Meet Sophia, a sweet, septuagenarian grandmother working in one of the kitchens in Comida antes de Tres Marías on the busy road between Cuernavaca and Mexico City. Around a dozen small restaurants are nestled side by side offering all kinds of traditional delights and workers, such as Sophia’s daughter-in-law, Julia, furiously wave colourful plates as a way of attracting customers.
But Sophia isn’t your average restaurant worker. She is the reason behind this cluster of restaurants. Alone at 21 with four children to feed after her husband left her for another women, she set up a small food stand at the side of the mountain road that runs north from Cuernavaca.
At first she had limited luck as cars were unable to stop on the busy highway. However, Sophia didn’t give up. She noticed two things: firstly, that customers were more likely to stop when the roads were quieter and secondly, that the hungriest travelers passed by first thing in the morning. With that in mind, she opened for business every day at 4:00 a.m.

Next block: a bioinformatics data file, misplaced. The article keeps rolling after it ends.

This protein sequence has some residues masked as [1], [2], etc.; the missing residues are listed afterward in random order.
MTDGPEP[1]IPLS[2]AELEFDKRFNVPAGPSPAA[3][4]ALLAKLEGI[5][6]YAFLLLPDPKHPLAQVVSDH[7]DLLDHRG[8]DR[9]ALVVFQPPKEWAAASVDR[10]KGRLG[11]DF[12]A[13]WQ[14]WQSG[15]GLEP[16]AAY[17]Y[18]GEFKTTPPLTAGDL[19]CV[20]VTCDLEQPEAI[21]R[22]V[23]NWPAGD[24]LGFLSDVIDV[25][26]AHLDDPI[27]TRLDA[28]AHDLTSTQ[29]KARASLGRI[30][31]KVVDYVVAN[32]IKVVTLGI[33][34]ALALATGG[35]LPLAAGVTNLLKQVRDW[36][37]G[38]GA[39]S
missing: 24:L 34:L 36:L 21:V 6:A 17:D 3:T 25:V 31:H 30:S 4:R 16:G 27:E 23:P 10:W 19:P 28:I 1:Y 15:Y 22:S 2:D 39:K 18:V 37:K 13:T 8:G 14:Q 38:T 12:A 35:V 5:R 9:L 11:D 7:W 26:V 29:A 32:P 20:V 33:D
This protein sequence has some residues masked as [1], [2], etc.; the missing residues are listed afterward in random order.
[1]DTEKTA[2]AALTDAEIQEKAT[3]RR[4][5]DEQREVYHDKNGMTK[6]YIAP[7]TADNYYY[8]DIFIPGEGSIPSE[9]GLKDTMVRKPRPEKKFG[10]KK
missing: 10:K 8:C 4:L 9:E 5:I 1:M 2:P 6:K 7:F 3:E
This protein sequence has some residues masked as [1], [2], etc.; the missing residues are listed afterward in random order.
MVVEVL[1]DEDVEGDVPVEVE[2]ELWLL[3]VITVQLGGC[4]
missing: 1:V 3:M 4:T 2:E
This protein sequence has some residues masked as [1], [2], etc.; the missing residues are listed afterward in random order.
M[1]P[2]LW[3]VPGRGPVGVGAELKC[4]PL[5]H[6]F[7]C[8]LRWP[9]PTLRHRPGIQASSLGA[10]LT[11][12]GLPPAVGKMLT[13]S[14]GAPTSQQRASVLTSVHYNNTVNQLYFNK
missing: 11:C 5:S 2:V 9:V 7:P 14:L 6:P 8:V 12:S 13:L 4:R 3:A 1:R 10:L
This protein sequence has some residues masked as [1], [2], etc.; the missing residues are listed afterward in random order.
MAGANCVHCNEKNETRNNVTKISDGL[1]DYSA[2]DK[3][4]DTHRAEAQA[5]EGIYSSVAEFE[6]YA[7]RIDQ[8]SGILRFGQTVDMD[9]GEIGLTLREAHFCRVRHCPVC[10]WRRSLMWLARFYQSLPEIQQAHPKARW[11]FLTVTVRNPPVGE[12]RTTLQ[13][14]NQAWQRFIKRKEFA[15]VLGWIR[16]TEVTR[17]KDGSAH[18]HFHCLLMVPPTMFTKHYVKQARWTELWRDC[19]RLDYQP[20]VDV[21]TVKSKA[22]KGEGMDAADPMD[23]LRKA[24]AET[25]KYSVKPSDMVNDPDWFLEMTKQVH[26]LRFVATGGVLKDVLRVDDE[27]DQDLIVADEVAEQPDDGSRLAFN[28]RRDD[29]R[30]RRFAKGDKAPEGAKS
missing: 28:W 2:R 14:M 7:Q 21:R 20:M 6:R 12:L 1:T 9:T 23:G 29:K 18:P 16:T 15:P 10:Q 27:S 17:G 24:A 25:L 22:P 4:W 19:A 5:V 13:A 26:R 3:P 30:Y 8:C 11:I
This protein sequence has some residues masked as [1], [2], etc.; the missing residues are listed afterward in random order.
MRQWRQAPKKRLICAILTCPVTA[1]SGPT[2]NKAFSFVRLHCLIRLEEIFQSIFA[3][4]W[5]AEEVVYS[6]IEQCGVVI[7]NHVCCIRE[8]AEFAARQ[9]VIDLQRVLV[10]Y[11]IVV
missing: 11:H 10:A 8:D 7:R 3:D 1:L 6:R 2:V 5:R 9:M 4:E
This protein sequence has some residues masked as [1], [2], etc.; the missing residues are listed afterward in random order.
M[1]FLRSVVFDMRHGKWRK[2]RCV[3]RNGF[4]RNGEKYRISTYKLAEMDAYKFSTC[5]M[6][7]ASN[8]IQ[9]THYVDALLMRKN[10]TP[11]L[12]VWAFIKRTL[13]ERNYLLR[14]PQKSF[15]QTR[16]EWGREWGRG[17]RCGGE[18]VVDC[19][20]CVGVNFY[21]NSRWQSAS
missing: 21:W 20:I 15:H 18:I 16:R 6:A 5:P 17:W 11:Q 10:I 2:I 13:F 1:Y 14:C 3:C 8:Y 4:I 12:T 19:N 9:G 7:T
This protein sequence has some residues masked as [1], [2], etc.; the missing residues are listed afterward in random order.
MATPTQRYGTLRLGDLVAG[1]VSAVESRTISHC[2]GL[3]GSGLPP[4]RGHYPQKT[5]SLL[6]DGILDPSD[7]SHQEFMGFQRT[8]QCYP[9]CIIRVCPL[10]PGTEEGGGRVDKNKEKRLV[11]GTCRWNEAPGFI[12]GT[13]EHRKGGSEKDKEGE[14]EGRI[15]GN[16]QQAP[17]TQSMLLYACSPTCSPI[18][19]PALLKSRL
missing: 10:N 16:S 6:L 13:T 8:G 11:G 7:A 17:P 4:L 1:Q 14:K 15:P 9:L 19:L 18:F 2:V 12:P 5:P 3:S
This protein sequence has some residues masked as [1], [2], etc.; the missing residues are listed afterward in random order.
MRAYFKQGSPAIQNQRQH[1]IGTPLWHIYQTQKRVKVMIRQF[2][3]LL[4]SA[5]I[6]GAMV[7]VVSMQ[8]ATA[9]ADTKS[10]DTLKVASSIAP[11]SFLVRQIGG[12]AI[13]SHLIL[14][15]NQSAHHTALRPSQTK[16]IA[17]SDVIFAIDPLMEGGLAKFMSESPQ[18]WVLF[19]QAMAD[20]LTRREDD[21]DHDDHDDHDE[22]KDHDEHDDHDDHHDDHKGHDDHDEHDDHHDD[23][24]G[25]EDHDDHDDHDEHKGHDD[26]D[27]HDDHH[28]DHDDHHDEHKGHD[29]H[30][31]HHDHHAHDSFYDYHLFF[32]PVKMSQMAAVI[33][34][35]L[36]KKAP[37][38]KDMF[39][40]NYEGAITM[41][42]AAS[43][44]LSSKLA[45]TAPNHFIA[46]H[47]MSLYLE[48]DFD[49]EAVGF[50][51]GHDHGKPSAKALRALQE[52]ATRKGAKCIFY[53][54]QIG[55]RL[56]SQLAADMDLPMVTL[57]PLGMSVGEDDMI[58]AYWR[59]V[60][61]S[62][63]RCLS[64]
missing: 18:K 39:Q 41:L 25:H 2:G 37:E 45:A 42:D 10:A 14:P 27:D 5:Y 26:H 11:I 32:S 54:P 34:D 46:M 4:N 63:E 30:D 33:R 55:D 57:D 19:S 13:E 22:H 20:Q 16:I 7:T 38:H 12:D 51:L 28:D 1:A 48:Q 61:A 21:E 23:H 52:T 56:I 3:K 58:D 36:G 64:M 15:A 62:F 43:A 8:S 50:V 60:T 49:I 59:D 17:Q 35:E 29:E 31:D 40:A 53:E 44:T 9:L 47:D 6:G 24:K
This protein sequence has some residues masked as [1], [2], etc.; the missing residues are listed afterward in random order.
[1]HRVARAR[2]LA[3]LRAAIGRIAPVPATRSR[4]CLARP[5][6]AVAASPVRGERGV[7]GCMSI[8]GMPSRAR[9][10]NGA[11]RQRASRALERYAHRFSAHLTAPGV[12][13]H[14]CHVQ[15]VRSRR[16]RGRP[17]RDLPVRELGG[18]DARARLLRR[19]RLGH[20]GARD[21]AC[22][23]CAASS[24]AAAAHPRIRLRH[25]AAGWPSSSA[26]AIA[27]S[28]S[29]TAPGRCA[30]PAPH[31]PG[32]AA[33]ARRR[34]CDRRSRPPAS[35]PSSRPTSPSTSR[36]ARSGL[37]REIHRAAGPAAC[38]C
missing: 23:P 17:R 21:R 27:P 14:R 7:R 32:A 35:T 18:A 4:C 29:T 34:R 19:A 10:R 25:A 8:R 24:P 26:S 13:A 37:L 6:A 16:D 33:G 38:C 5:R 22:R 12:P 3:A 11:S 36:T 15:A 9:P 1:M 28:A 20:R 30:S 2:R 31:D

As the years went by, more and more vendors began to join her until the early 1990s, when the police banned their roadside stalls for safety reasons. Undeterred, Sophia and the other vendors decided to work together to build a safe space for cars to stop, which is now a thriving spot with a carpark, shops and restaurants.
As our conversation moved into Sophia’s personal life, my colleagues signalled that it was time to leave. With a smile and a wink she added, “Come back another day and I’ll tell you the rest of the story.” To be continued — I hope.
Mexico News Daily